(if the sequences are of the same length it is arbitrary which sequence is labeled as  <img src="http://tomlisankie.com/blog/wp-content/ql-cache/quicklatex.com-df3618c96b55f38439e047834d452263_l3.png" class="ql-img-inline-formula quicklatex-auto-format" alt="&#83;" title="Rendered by QuickLaTeX.com" height="12" width="12" style="vertical-align: 0px;" />and which is labeled as <img src="http://tomlisankie.com/blog/wp-content/ql-cache/quicklatex.com-35099fe3acb43f598fa0fec9d55e0844_l3.png" class="ql-img-inline-formula quicklatex-auto-format" alt="&#76;" title="Rendered by QuickLaTeX.com" height="12" width="12" style="vertical-align: 0px;" />). Let  <img src="http://tomlisankie.com/blog/wp-content/ql-cache/quicklatex.com-95d052bbdff5939edc0f8d73be3abe3f_l3.png" class="ql-img-inline-formula quicklatex-auto-format" alt="&#109;" title="Rendered by QuickLaTeX.com" height="8" width="15" style="vertical-align: 0px;" />be the number of elements in <img src="http://tomlisankie.com/blog/wp-content/ql-cache/quicklatex.com-df3618c96b55f38439e047834d452263_l3.png" class="ql-img-inline-formula quicklatex-auto-format" alt="&#83;" title="Rendered by QuickLaTeX.com" height="12" width="12" style="vertical-align: 0px;" /> and let <img src="http://tomlisankie.com/blog/wp-content/ql-cache/quicklatex.com-c972962b2b6b29aedf521d48a070fff3_l3.png" class="ql-img-inline-formula quicklatex-auto-format" alt="&#110;" title="Rendered by QuickLaTeX.com" height="8" width="11" style="vertical-align: 0px;" /> be the number of elements in <img src="http://tomlisankie.com/blog/wp-content/ql-cache/quicklatex.com-35099fe3acb43f598fa0fec9d55e0844_l3.png" class="ql-img-inline-formula quicklatex-auto-format" alt="&#76;" title="Rendered by QuickLaTeX.com" height="12" width="12" style="vertical-align: 0px;" />.   2. Find the Cartesian product of <img src="http://tomlisankie.com/blog/wp-content/ql-cache/quicklatex.com-df3618c96b55f38439e047834d452263_l3.png" class="ql-img-inline-formula quicklatex-auto-format" alt="&#83;" title="Rendered by QuickLaTeX.com" height="12" width="12" style="vertical-align: 0px;" /> and  <img src="http://tomlisankie.com/blog/wp-content/ql-cache/quicklatex.com-35099fe3acb43f598fa0fec9d55e0844_l3.png" class="ql-img-inline-formula quicklatex-auto-format" alt="&#76;" title="Rendered by QuickLaTeX.com" height="12" width="12" style="vertical-align: 0px;" />and let&#8217;s call it <img src="http://tomlisankie.com/blog/wp-content/ql-cache/quicklatex.com-3be05a969a6ec808074a0ddcde01e03c_l3.png" class="ql-img-inline-formula quicklatex-auto-format" alt="&#80;" title="Rendered by QuickLaTeX.com" height="12" width="14" style="vertical-align: 0px;" />: <img src="http://tomlisankie.com/blog/wp-content/ql-cache/quicklatex.com-c38132ec0d08c897af0d888bd8176f49_l3.png" class="ql-img-inline-formula quicklatex-auto-format" alt="&#80;&#32;&#61;&#32;&#92;&#108;&#101;&#102;&#116;&#32;&#92;&#123;&#32;&#83;&#32;&#92;&#116;&#105;&#109;&#101;&#115;&#32;&#76;&#32;&#61;&#32;&#40;&#115;&#44;&#32;&#108;&#41;&#92;&#58;&#32;&#124;&#92;&#58;&#32;&#115;&#32;&#92;&#105;&#110;&#32;&#83;&#44;&#32;&#92;&#58;&#32;&#108;&#32;&#92;&#105;&#110;&#32;&#76;&#32;&#92;&#114;&#105;&#103;&#104;&#116;&#32;&#92;&#125;" title="Rendered by QuickLaTeX.com" height="19" width="264" style="vertical-align: -5px;" />   3. Now let&#8217;s define a matrix <img src="http://tomlisankie.com/blog/wp-content/ql-cache/quicklatex.com-f200273c73dab75f221b7a72aa083e3b_l3.png" class="ql-img-inline-formula quicklatex-auto-format" alt="&#77;" title="Rendered by QuickLaTeX.com" height="12" width="19" style="vertical-align: 0px;" /> on the product <img src="http://tomlisankie.com/blog/wp-content/ql-cache/quicklatex.com-3be05a969a6ec808074a0ddcde01e03c_l3.png" class="ql-img-inline-formula quicklatex-auto-format" alt="&#80;" title="Rendered by QuickLaTeX.com" height="12" width="14" style="vertical-align: 0px;" /> found in step 2 such that <img src="http://tomlisankie.com/blog/wp-content/ql-cache/quicklatex.com-c463c62981eec4e55a85d4ad2d315016_l3.png" class="ql-img-inline-formula quicklatex-auto-format" alt="&#77;&#32;&#61;&#32;&#92;&#98;&#101;&#103;&#105;&#110;&#123;&#98;&#109;&#97;&#116;&#114;&#105;&#120;&#125;&#32;&#38;&#32;&#40;&#115;&#95;&#123;&#48;&#125;&#44;&#92;&#58;&#32;&#108;&#95;&#123;&#48;&#125;&#41;&#32;&#92;&#59;&#92;&#59;&#32;&#92;&#99;&#100;&#111;&#116;&#115;&#32;&#92;&#59;&#92;&#59;&#32;&#40;&#115;&#95;&#123;&#48;&#125;&#44;&#92;&#58;&#32;&#108;&#95;&#123;&#110;&#45;&#49;&#125;&#41;&#32;&#38;&#32;&#92;&#92;&#32;&#38;&#32;&#92;&#118;&#100;&#111;&#116;&#115;&#32;&#92;&#59;&#92;&#59;&#92;&#59;&#92;&#59;&#92;&#59;&#92;&#59;&#92;&#59;&#92;&#59;&#32;&#92;&#100;&#100;&#111;&#116;&#115;&#32;&#92;&#59;&#92;&#59;&#92;&#59;&#92;&#59;&#92;&#59;&#92;&#59;&#92;&#59;&#92;&#59;&#32;&#92;&#118;&#100;&#111;&#116;&#115;&#32;&#38;&#32;&#92;&#92;&#32;&#38;&#32;&#40;&#115;&#95;&#123;&#109;&#45;&#49;&#125;&#44;&#92;&#58;&#32;&#108;&#95;&#123;&#48;&#125;&#41;&#32;&#92;&#59;&#92;&#59;&#32;&#92;&#99;&#100;&#111;&#116;&#115;&#32;&#92;&#59;&#92;&#59;&#32;&#40;&#115;&#95;&#123;&#109;&#45;&#49;&#125;&#44;&#92;&#58;&#32;&#108;&#95;&#123;&#110;&#45;&#49;&#125;&#41;&#32;&#38;&#32;&#92;&#101;&#110;&#100;&#123;&#98;&#109;&#97;&#116;&#114;&#105;&#120;&#125;" title="Rendered by QuickLaTeX.com" height="76" width="314" style="vertical-align: -34px;" />   4. The row echelon form will then be taken on matrix <img src="http://tomlisankie.com/blog/wp-content/ql-cache/quicklatex.com-f200273c73dab75f221b7a72aa083e3b_l3.png" class="ql-img-inline-formula quicklatex-auto-format" alt="&#77;" title="Rendered by QuickLaTeX.com" height="12" width="19" style="vertical-align: 0px;" />. This is done to preserve order and make sure no &#8220;best&#8221; ordered pairs are found on one row that are ahead of best ordered pairs found in later rows as we will see later. Let&#8217;s call the row echelon form  <img src="http://tomlisankie.com/blog/wp-content/ql-cache/quicklatex.com-45b2f360c5b52f6c4702720ef7bec03c_l3.png" class="ql-img-inline-formula quicklatex-auto-format" alt="&#82;" title="Rendered by QuickLaTeX.com" height="12" width="14" style="vertical-align: 0px;" />such that <img src="http://tomlisankie.com/blog/wp-content/ql-cache/quicklatex.com-59a4748b742187323ba187ddc31bb142_l3.png" class="ql-img-inline-formula quicklatex-auto-format" alt="&#82;&#32;&#61;&#32;&#92;&#98;&#101;&#103;&#105;&#110;&#123;&#98;&#109;&#97;&#116;&#114;&#105;&#120;&#125;&#32;&#38;&#32;&#40;&#115;&#95;&#123;&#48;&#125;&#44;&#92;&#58;&#32;&#108;&#95;&#123;&#48;&#125;&#41;&#32;&#92;&#59;&#92;&#59;&#32;&#92;&#99;&#100;&#111;&#116;&#115;&#32;&#92;&#59;&#92;&#59;&#32;&#40;&#115;&#95;&#123;&#48;&#125;&#44;&#92;&#58;&#32;&#108;&#95;&#123;&#110;&#45;&#49;&#125;&#41;&#32;&#38;&#32;&#92;&#92;&#32;&#38;&#32;&#92;&#118;&#100;&#111;&#116;&#115;&#32;&#92;&#59;&#92;&#59;&#92;&#59;&#92;&#59;&#92;&#59;&#92;&#59;&#92;&#59;&#32;&#92;&#100;&#100;&#111;&#116;&#115;&#32;&#92;&#59;&#92;&#59;&#92;&#59;&#92;&#59;&#92;&#59;&#92;&#59;&#92;&#59;&#32;&#92;&#118;&#100;&#111;&#116;&#115;&#32;&#38;&#32;&#92;&#92;&#32;&#38;&#32;&#40;&#115;&#95;&#123;&#109;&#45;&#49;&#125;&#44;&#92;&#58;&#32;&#108;&#95;&#123;&#110;&#45;&#109;&#45;&#49;&#125;&#41;&#32;&#92;&#59;&#92;&#59;&#32;&#92;&#99;&#100;&#111;&#116;&#115;&#32;&#92;&#59;&#92;&#59;&#32;&#40;&#115;&#95;&#123;&#109;&#45;&#49;&#125;&#44;&#92;&#58;&#32;&#108;&#95;&#123;&#110;&#45;&#49;&#125;&#41;&#32;&#38;&#32;&#92;&#101;&#110;&#100;&#123;&#98;&#109;&#97;&#116;&#114;&#105;&#120;&#125;" title="Rendered by QuickLaTeX.com" height="76" width="351" style="vertical-align: -34px;" />   5. We then apply a similarity/cost function,  <img src="http://tomlisankie.com/blog/wp-content/ql-cache/quicklatex.com-4a6a1a29318309672acf99704b5703a3_l3.png" class="ql-img-inline-formula quicklatex-auto-format" alt="&#99;&#40;&#40;&#115;&#44;&#108;&#41;&#41;" title="Rendered by QuickLaTeX.com" height="18" width="56" style="vertical-align: -4px;" />to all ordered pairs in <img src="http://tomlisankie.com/blog/wp-content/ql-cache/quicklatex.com-45b2f360c5b52f6c4702720ef7bec03c_l3.png" class="ql-img-inline-formula quicklatex-auto-format" alt="&#82;" title="Rendered by QuickLaTeX.com" height="12" width="14" style="vertical-align: 0px;" />.   6. Starting at row <img src="http://tomlisankie.com/blog/wp-content/ql-cache/quicklatex.com-95d052bbdff5939edc0f8d73be3abe3f_l3.png" class="ql-img-inline-formula quicklatex-auto-format" alt="&#109;" title="Rendered by QuickLaTeX.com" height="8" width="15" style="vertical-align: 0px;" />, we find the ordered pair within the range  <img src="http://tomlisankie.com/blog/wp-content/ql-cache/quicklatex.com-972003edbcd37ab224ff577f7d669a45_l3.png" class="ql-img-inline-formula quicklatex-auto-format" alt="&#48;&#32;&#92;&#108;&#101;&#113;&#32;&#105;" title="Rendered by QuickLaTeX.com" height="15" width="39" style="vertical-align: -3px;" />where, initially,  <img src="http://tomlisankie.com/blog/wp-content/ql-cache/quicklatex.com-1e432c94637061c416641846150cb4ec_l3.png" class="ql-img-inline-formula quicklatex-auto-format" alt="&#105;&#32;&#61;&#32;&#110;" title="Rendered by QuickLaTeX.com" height="12" width="41" style="vertical-align: 0px;" />with the highest similarity (or lowest if it&#8217;s a cost function) and add it to the similarity/cost values of the ordered pairs in the row above it (in this case row <img src="http://tomlisankie.com/blog/wp-content/ql-cache/quicklatex.com-19985356f2ebafe23198a171ba714423_l3.png" class="ql-img-inline-formula quicklatex-auto-format" alt="&#109;&#45;&#49;" title="Rendered by QuickLaTeX.com" height="13" width="45" style="vertical-align: -1px;" />).   7. We set  <img src="http://tomlisankie.com/blog/wp-content/ql-cache/quicklatex.com-67494ad7556bce61778e1cf04bd3006b_l3.png" class="ql-img-inline-formula quicklatex-auto-format" alt="&#105;" title="Rendered by QuickLaTeX.com" height="12" width="6" style="vertical-align: 0px;" />to whatever index that the ordered pair from step 6 was found at to a list of indices  <img src="http://tomlisankie.com/blog/wp-content/ql-cache/quicklatex.com-0483fc2127dc46ac432b570290161e5d_l3.png" class="ql-img-inline-formula quicklatex-auto-format" alt="&#73;" title="Rendered by QuickLaTeX.com" height="12" width="9" style="vertical-align: 0px;" />that we will later apply a gap penalty function to.   8. Steps 6-7 are repeated until all rows have been examined. The total similarity/cost value that was found is then stored in <img src="http://tomlisankie.com/blog/wp-content/ql-cache/quicklatex.com-38ae40ac683a606b2770cce5b8ca8237_l3.png" class="ql-img-inline-formula quicklatex-auto-format" alt="&#116;" title="Rendered by QuickLaTeX.com" height="12" width="6" style="vertical-align: 0px;" />.   9. A gap penalty function  <img src="http://tomlisankie.com/blog/wp-content/ql-cache/quicklatex.com-5250cbfab192d7d52affc80ef9fedcfe_l3.png" class="ql-img-inline-formula quicklatex-auto-format" alt="&#112;&#40;&#73;&#41;" title="Rendered by QuickLaTeX.com" height="18" width="32" style="vertical-align: -4px;" />is then applied to the list of indices  <img src="http://tomlisankie.com/blog/wp-content/ql-cache/quicklatex.com-0483fc2127dc46ac432b570290161e5d_l3.png" class="ql-img-inline-formula quicklatex-auto-format" alt="&#73;" title="Rendered by QuickLaTeX.com" height="12" width="9" style="vertical-align: 0px;" />and subtracted from  <img src="http://tomlisankie.com/blog/wp-content/ql-cache/quicklatex.com-38ae40ac683a606b2770cce5b8ca8237_l3.png" class="ql-img-inline-formula quicklatex-auto-format" alt="&#116;" title="Rendered by QuickLaTeX.com" height="12" width="6" style="vertical-align: 0px;" />so that  <img src="http://tomlisankie.com/blog/wp-content/ql-cache/quicklatex.com-35039793b5e01ebf394f7b0608047964_l3.png" class="ql-img-inline-formula quicklatex-auto-format" alt="&#102;&#32;&#61;&#32;&#116;&#32;&#45;&#32;&#112;&#40;&#73;&#41;" title="Rendered by QuickLaTeX.com" height="18" width="93" style="vertical-align: -4px;" />where <img src="http://tomlisankie.com/blog/wp-content/ql-cache/quicklatex.com-d87eed044670eb60b7d80f75e60d6aaa_l3.png" class="ql-img-inline-formula quicklatex-auto-format" alt="&#102;" title="Rendered by QuickLaTeX.com" height="16" width="10" style="vertical-align: -4px;" />is the final similarity/cost score between the sequences  <img src="http://tomlisankie.com/blog/wp-content/ql-cache/quicklatex.com-df3618c96b55f38439e047834d452263_l3.png" class="ql-img-inline-formula quicklatex-auto-format" alt="&#83;" title="Rendered by QuickLaTeX.com" height="12" width="12" style="vertical-align: 0px;" />and <img src="http://tomlisankie.com/blog/wp-content/ql-cache/quicklatex.com-35099fe3acb43f598fa0fec9d55e0844_l3.png" class="ql-img-inline-formula quicklatex-auto-format" alt="&#76;" title="Rendered by QuickLaTeX.com" height="12" width="12" style="vertical-align: 0px;" />.  10. However, finding the similarity score is not enough since scores will vary relative to the sizes of the two sequences. For example, two small yet highly similar sequences may have a similarity score of 3 while two large yet dissimilar sequences may have a similarity score of 10. Thus, it is important to find a percentage of similarity for any two given sequences. To do this we simply find the similarity score (steps 1-9) of sequence  <img src="http://tomlisankie.com/blog/wp-content/ql-cache/quicklatex.com-35099fe3acb43f598fa0fec9d55e0844_l3.png" class="ql-img-inline-formula quicklatex-auto-format" alt="&#76;" title="Rendered by QuickLaTeX.com" height="12" width="12" style="vertical-align: 0px;" />on itself (let&#8217;s call this<img src="http://tomlisankie.com/blog/wp-content/ql-cache/quicklatex.com-cd244aecfeaff20796a3225a17f333e6_l3.png" class="ql-img-inline-formula quicklatex-auto-format" alt="&#104;" title="Rendered by QuickLaTeX.com" height="13" width="10" style="vertical-align: 0px;" />) and divide  <img src="http://tomlisankie.com/blog/wp-content/ql-cache/quicklatex.com-d87eed044670eb60b7d80f75e60d6aaa_l3.png" class="ql-img-inline-formula quicklatex-auto-format" alt="&#102;" title="Rendered by QuickLaTeX.com" height="16" width="10" style="vertical-align: -4px;" />by  <img src="http://tomlisankie.com/blog/wp-content/ql-cache/quicklatex.com-cd244aecfeaff20796a3225a17f333e6_l3.png" class="ql-img-inline-formula quicklatex-auto-format" alt="&#104;" title="Rendered by QuickLaTeX.com" height="13" width="10" style="vertical-align: 0px;" />to get the similarity (or dissimilarity if it was a cost function that was applied) ratio which we can then turn into a percentage where <img src="http://tomlisankie.com/blog/wp-content/ql-cache/quicklatex.com-49a2bdb80083d650a843219c2f55dc76_l3.png" class="ql-img-inline-formula quicklatex-auto-format" alt="&#114;&#32;&#61;&#32;&#92;&#102;&#114;&#97;&#99;&#123;&#102;&#125;&#123;&#104;&#125;&#92;&#99;&#100;&#111;&#116;&#32;&#49;&#48;&#48;&#32;&#92;&#37;" title="Rendered by QuickLaTeX.com" height="23" width="98" style="vertical-align: -6px;" />  11. We&#8217;re not done yet. Some sequences may actually have a higher similarity percentage by removing elements starting from the first element of  <img src="http://tomlisankie.com/blog/wp-content/ql-cache/quicklatex.com-df3618c96b55f38439e047834d452263_l3.png" class="ql-img-inline-formula quicklatex-auto-format" alt="&#83;" title="Rendered by QuickLaTeX.com" height="12" width="12" style="vertical-align: 0px;" />and repeating steps 1-10 on the newly formed  <img src="http://tomlisankie.com/blog/wp-content/ql-cache/quicklatex.com-df3618c96b55f38439e047834d452263_l3.png" class="ql-img-inline-formula quicklatex-auto-format" alt="&#83;" title="Rendered by QuickLaTeX.com" height="12" width="12" style="vertical-align: 0px;" />and the original  <img src="http://tomlisankie.com/blog/wp-content/ql-cache/quicklatex.com-35099fe3acb43f598fa0fec9d55e0844_l3.png" class="ql-img-inline-formula quicklatex-auto-format" alt="&#76;" title="Rendered by QuickLaTeX.com" height="12" width="12" style="vertical-align: 0px;" />(this is especially important for the original purpose of Prhymer since some shorter words may rhyme in the middle of the longer). Once there are no more elements in <img src="http://tomlisankie.com/blog/wp-content/ql-cache/quicklatex.com-df3618c96b55f38439e047834d452263_l3.png" class="ql-img-inline-formula quicklatex-auto-format" alt="&#83;" title="Rendered by QuickLaTeX.com" height="12" width="12" style="vertical-align: 0px;" />, the highest similarity percentage is chosen as the &#8220;true&#8221; similarity score.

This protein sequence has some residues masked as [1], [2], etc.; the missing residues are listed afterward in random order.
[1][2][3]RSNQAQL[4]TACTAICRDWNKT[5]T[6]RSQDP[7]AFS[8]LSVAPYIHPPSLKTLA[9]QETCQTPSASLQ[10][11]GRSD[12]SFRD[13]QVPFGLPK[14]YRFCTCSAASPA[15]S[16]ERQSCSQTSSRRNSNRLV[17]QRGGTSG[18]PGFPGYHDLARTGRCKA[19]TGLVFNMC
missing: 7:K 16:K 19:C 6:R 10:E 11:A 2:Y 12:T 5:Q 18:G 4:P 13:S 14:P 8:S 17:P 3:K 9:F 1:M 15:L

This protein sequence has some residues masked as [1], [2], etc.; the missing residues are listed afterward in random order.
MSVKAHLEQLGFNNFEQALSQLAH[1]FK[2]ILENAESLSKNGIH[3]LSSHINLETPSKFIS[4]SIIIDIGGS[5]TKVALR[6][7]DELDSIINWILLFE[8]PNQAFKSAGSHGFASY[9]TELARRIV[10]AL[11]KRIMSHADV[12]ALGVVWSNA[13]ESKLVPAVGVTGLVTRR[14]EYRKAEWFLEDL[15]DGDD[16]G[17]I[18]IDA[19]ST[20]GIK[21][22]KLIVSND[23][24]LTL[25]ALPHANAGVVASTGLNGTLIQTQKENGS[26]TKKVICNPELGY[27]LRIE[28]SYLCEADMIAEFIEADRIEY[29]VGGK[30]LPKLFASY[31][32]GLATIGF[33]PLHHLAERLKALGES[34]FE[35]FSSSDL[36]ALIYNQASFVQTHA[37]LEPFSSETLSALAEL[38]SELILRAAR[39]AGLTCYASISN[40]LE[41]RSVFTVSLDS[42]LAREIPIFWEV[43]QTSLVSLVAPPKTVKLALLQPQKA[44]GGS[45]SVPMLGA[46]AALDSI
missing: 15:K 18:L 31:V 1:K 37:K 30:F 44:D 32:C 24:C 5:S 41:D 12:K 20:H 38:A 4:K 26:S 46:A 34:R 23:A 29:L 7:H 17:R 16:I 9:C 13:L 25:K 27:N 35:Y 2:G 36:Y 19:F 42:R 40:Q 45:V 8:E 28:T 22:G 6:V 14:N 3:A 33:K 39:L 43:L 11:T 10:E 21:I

Now that we have a step by step procedure, let’s do an example on two words. But before we do our example, we must define our similarity function for an ordered pair of phonemes as well as our gap penalty function. The similarity function will award a score based on the following table: